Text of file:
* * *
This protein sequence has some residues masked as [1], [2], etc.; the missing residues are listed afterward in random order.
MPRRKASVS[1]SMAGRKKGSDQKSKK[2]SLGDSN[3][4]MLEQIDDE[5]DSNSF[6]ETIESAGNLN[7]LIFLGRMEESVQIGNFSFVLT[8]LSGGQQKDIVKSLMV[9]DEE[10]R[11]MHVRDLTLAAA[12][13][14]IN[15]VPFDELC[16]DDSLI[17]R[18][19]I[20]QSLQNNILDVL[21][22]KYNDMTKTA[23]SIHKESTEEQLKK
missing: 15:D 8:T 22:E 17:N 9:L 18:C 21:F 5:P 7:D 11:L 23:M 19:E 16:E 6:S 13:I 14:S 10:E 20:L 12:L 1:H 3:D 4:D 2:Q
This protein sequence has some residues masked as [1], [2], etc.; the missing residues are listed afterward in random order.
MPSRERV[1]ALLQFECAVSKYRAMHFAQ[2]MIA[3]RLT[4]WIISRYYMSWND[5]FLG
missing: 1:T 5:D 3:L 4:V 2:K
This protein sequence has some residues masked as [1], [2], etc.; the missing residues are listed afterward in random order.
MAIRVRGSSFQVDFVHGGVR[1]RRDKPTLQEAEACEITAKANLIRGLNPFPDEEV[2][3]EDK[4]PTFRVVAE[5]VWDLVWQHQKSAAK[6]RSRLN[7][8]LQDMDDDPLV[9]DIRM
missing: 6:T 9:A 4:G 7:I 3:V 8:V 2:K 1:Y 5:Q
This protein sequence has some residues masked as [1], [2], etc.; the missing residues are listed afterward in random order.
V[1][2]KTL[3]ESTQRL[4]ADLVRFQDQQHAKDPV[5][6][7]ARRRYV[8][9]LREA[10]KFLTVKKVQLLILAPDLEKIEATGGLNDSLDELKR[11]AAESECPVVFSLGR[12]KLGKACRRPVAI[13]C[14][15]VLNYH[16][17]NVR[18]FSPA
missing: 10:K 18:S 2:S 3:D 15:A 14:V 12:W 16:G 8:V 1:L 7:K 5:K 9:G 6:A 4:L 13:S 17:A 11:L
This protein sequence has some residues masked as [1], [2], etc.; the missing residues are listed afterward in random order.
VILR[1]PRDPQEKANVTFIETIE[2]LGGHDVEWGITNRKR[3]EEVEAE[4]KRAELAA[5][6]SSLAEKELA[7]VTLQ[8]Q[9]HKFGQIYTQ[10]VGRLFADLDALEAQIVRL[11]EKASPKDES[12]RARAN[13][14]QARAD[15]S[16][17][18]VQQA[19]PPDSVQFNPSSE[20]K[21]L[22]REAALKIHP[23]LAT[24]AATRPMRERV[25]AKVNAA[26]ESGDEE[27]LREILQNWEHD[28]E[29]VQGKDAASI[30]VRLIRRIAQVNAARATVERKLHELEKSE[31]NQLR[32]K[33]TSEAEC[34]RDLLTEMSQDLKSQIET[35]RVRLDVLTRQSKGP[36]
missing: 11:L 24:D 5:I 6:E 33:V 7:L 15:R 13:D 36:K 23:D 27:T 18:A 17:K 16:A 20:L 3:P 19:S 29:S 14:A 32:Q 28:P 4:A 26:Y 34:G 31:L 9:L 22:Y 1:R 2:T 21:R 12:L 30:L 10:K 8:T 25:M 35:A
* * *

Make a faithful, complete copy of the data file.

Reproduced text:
This protein sequence has some residues masked as [1], [2], etc.; the missing residues are listed afterward in random order.
MPRRKASVS[1]SMAGRKKGSDQKSKK[2]SLGDSN[3][4]MLEQIDDE[5]DSNSF[6]ETIESAGNLN[7]LIFLGRMEESVQIGNFSFVLT[8]LSGGQQKDIVKSLMV[9]DEE[10]R[11]MHVRDLTLAAA[12][13][14]IN[15]VPFDELC[16]DDSLI[17]R[18][19]I[20]QSLQNNILDVL[21][22]KYNDMTKTA[23]SIHKESTEEQLKK
missing: 15:D 8:T 22:E 17:N 9:L 18:C 21:F 5:P 7:D 11:L 23:M 19:E 16:E 6:S 13:I 14:S 10:E 20:L 12:L 1:H 3:D 4:D 2:Q
This protein sequence has some residues masked as [1], [2], etc.; the missing residues are listed afterward in random order.
MPSRERV[1]ALLQFECAVSKYRAMHFAQ[2]MIA[3]RLT[4]WIISRYYMSWND[5]FLG
missing: 1:T 5:D 3:L 4:V 2:K
This protein sequence has some residues masked as [1], [2], etc.; the missing residues are listed afterward in random order.
MAIRVRGSSFQVDFVHGGVR[1]RRDKPTLQEAEACEITAKANLIRGLNPFPDEEV[2][3]EDK[4]PTFRVVAE[5]VWDLVWQHQKSAAK[6]RSRLN[7][8]LQDMDDDPLV[9]DIRM
missing: 6:T 9:A 4:G 7:I 3:V 8:V 2:K 1:Y 5:Q
This protein sequence has some residues masked as [1], [2], etc.; the missing residues are listed afterward in random order.
V[1][2]KTL[3]ESTQRL[4]ADLVRFQDQQHAKDPV[5][6][7]ARRRYV[8][9]LREA[10]KFLTVKKVQLLILAPDLEKIEATGGLNDSLDELKR[11]AAESECPVVFSLGR[12]KLGKACRRPVAI[13]C[14][15]VLNYH[16][17]NVR[18]FSPA
missing: 10:K 18:S 2:S 3:D 15:A 14:V 12:W 16:G 8:V 1:L 7:K 5:K 9:G 6:A 4:L 13:S 17:A 11:L
This protein sequence has some residues masked as [1], [2], etc.; the missing residues are listed afterward in random order.
VILR[1]PRDPQEKANVTFIETIE[2]LGGHDVEWGITNRKR[3]EEVEAE[4]KRAELAA[5][6]SSLAEKELA[7]VTLQ[8]Q[9]HKFGQIYTQ[10]VGRLFADLDALEAQIVRL[11]EKASPKDES[12]RARAN[13][14]QARAD[15]S[16][17][18]VQQA[19]PPDSVQFNPSSE[20]K[21]L[22]REAALKIHP[23]LAT[24]AATRPMRERV[25]AKVNAA[26]ESGDEE[27]LREILQNWEHD[28]E[29]VQGKDAASI[30]VRLIRRIAQVNAARATVERKLHELEKSE[31]NQLR[32]K[33]TSEAEC[34]RDLLTEMSQDLKSQIET[35]RVRLDVLTRQSKGP[36]
missing: 11:L 24:D 5:I 6:E 33:V 7:L 15:R 13:D 36:K 23:D 27:T 18:A 17:K 16:A 20:L 3:P 19:S 29:S 14:A 32:Q 28:P 4:A 26:Y 34:G 31:L 9:L 22:Y 1:R 2:T 21:R 12:L 30:L 10:K 8:T 25:M 35:A